Mites are not longer just mites. The former two clades of mites, Parasitiformes and Acariformes, originally considered as sister taxa, were in the modern systematics reconstructed to be diphyletic. That means, there was no commor ancestor, from which only those two clades derived.  There is no close relationship between them,each clade is most closely related to different groups of arachnids.  Thus, when I talk about mites, I am talking about the clade Acariformes.

 

Mites of the Acariformes and body plan

 

In these Acariformes mites, the arachnid body construction plan was modified into three visible tagmata: gnathosoma (bearing chelicerae and pedipalps as mouthparts), proterosoma (bearing first two leg pairs) and hysterosoma (bearing last two leg pairs and opisthosoma organs).

 

big male 2 Saarland compost

Male (large morph) of mite Histiostoma feroniarum in dorsal view. Body division in gnathosoma, proterosoma and hysterostoma. Fixation : critical-point-dried, SEM photography, copyrights Stefan F. Wirth

 

 

Mouthparts

 

Let’s talk about mouthparts, as they are an important aspect of my systematic and my function.morphological studies. Originally the gnathosoma consists of a pair of scissor-shaped chelicerae to grasp the food particles and of a pair of leg-shaped pedipalps, which mostly have mechano-sensitive and chemo-sensitive functions. But because mites colonized almost all kinds of existing habitats on earth, they extensively were exposed to the mechanisms of evolution. Acariform mites show a high range of variability regarding their morphology and their life strategies.

 

Mouthparts of Sarcoptiformes

 

Within the clade Sarcoptiformes, consisting of oribatid and astigmatid mites, there evolved a tendency towards miniaturization. Mites of the Astigmata are usually much smaller than one mm. Correspondingly the cuticle becam thinner and softer, perfect adaptations to a life inside very tiny micro habitats, but at the same time also a limitation, namely towards more or less moist habitats due to the lack of a well developed desiccation protection. They appear inside compost, rotting wood or mammal dung, being even there very specifically adapted into very defined micro climatic conditions. They live in a world of complete darkness, which is why light sensory organs are completely lost or reduced to vestigial structures.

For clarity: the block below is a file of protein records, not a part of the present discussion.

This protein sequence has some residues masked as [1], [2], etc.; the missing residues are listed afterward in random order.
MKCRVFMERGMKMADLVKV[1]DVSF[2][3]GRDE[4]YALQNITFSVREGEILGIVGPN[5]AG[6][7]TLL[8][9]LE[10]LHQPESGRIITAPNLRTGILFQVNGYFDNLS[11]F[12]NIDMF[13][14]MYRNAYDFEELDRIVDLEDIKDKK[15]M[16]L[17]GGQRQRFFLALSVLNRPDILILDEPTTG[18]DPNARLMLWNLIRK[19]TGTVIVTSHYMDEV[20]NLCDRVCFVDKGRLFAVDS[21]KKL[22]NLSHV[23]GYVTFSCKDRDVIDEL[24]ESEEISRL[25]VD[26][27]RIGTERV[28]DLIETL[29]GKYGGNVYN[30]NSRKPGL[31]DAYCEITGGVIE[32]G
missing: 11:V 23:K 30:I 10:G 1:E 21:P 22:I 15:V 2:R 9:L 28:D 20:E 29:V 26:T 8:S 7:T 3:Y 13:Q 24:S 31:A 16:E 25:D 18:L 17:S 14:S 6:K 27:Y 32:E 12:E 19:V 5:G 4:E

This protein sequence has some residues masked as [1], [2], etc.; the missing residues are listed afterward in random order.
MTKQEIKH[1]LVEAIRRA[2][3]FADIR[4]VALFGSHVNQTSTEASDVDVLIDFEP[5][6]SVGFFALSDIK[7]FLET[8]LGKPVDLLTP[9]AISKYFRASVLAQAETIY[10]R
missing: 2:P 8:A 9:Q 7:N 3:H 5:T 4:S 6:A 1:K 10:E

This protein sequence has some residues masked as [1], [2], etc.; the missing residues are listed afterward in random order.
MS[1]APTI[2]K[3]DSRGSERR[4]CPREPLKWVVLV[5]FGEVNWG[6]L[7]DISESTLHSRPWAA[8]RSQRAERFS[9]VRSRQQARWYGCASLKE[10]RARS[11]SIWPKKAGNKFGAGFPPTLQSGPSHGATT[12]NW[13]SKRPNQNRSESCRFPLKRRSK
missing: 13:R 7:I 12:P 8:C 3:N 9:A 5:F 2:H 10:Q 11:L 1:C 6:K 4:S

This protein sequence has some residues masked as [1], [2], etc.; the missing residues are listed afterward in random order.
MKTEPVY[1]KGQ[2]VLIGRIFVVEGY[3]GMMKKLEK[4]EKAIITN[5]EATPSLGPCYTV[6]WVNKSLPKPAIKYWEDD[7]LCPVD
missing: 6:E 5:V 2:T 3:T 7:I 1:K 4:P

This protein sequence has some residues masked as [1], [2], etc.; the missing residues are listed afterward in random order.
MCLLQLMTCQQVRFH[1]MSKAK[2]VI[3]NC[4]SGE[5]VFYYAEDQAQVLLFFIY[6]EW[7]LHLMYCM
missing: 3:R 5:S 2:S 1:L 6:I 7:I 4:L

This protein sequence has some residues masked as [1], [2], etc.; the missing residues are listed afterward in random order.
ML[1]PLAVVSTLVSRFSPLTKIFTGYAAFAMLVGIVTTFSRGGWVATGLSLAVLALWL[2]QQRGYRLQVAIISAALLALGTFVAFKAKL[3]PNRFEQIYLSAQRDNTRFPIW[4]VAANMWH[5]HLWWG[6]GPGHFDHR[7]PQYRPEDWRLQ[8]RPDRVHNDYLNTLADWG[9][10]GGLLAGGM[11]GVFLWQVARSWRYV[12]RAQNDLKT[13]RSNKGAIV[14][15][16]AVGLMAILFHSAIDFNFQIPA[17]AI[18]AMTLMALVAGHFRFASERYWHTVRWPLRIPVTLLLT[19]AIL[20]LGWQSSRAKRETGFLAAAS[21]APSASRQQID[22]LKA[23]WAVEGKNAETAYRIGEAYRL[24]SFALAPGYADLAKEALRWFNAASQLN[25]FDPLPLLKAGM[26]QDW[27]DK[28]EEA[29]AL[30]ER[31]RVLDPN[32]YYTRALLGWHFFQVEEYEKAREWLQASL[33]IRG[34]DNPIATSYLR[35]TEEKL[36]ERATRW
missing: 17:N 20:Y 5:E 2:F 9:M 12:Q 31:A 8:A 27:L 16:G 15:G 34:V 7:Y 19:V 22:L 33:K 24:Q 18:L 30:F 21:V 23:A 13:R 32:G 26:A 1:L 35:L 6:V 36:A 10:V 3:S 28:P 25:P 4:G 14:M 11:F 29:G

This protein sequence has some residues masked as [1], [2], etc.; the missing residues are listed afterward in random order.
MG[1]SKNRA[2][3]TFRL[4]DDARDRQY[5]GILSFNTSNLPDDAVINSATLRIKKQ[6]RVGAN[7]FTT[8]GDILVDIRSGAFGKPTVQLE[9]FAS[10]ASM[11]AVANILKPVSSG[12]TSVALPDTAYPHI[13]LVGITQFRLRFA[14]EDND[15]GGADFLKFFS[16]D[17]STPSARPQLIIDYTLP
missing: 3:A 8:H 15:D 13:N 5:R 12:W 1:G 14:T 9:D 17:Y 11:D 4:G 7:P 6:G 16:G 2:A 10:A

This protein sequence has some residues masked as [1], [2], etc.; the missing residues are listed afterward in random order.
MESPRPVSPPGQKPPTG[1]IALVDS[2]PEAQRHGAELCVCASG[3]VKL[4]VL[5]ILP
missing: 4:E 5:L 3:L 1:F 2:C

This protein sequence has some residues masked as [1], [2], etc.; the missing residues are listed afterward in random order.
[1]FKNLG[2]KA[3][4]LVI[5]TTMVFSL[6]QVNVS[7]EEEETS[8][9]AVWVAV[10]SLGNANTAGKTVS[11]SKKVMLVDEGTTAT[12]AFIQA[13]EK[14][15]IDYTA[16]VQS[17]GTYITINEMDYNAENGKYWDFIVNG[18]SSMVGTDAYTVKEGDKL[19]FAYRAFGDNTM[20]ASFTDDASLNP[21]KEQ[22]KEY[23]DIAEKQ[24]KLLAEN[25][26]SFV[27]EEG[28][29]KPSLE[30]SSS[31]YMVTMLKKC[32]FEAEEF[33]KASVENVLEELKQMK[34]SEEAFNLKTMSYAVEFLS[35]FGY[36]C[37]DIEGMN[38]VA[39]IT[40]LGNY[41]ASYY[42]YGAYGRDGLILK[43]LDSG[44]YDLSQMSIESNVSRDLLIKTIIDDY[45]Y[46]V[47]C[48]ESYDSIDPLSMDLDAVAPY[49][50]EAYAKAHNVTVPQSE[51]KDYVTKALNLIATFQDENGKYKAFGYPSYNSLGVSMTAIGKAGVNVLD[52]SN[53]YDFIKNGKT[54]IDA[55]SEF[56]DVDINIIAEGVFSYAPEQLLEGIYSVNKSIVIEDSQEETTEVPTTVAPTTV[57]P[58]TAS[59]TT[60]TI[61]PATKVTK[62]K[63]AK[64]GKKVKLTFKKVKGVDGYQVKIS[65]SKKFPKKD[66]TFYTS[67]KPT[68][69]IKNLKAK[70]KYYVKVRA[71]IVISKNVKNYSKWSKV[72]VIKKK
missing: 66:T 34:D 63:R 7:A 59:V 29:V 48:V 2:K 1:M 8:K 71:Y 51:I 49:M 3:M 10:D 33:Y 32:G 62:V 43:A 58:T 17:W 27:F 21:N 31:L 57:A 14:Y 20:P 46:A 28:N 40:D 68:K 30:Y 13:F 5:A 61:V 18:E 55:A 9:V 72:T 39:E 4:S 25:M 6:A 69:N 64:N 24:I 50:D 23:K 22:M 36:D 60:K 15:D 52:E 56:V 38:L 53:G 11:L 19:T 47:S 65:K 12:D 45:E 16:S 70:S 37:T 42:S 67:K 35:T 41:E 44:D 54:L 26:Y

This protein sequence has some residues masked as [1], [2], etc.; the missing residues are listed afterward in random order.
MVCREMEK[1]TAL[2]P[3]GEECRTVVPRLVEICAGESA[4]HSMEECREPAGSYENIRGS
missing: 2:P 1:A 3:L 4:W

Inside their habitats, astigmatid mites need to reproduce, to develop through different nymphal stages until adulthood and of course to feed. Astigmata are no fluid suckers, but feed on particles, such as bacteria, algae, fungi, thus many Astigmata taxa can be named microorganism feeders.

 

Life-strategy of mites of the (family) Histiostomatidae

 

Rollei Digital Camera

Extinct bark beetle fpssil in amber (collection Hoffeins) with phoretic mite deutonymphs. Fixation with hexamethyldisilazane, stereomicroscopic photography, copyrights Stefan F. Wirth

 

One of the largest family within the Astigmata clade is the Histiostomatidae, which I use since many years as model for my scientific studies. These mites are scientifically interesting from different points of view. Their ecology is characterized by life styles, which correspond to the life cycle of insects and other arthropods, to which most species have a close association. Most important aspect of these interactions between mites and other arthropods, commonly insects, is a dispersal strategy named „phoresy“. Mites use their „partners“ as carriers from one habitat to another. These habitats can often be the nests of the corresponding arthropods/ insects.

Habitats, in which mites of the Histiostomatidae develop successfully need to be moist and need to contain a sufficiant amount of microorganisms as food source. It is the most conspicuous feature of these mites to possess  remarkably modified mouthparts compared to the above described standard equipment of an acariform gnathosoma.

 

Mouthparts of the Histiostomatidae

 

 

Mite Histiostoma sp. (sapropel around ponds, female, Berlin) feeding from a substrate surface inside its original habitat. Videography in 4K, copyrights Stefan F. Wirth

 

The character conditions of the gnathosoma were one of the reasons, why I at the beginning of my phd thesis in 2000 decided to put my research focus on this mite family, being worldwide in major still unexplored.

The chelicera modified into a dagger-like structure being formed by the fixed part of the former scissor-like organ, named the digitus fixus. There is a variability of shapes of this digitus fius-chelicera-ending within the Histiostomatidae . It can appear „simple-dagger-like, simple formed with a hook-like ending or having cuticular dentations of specific numbers and sizes along the lower edge of the digitus fixus.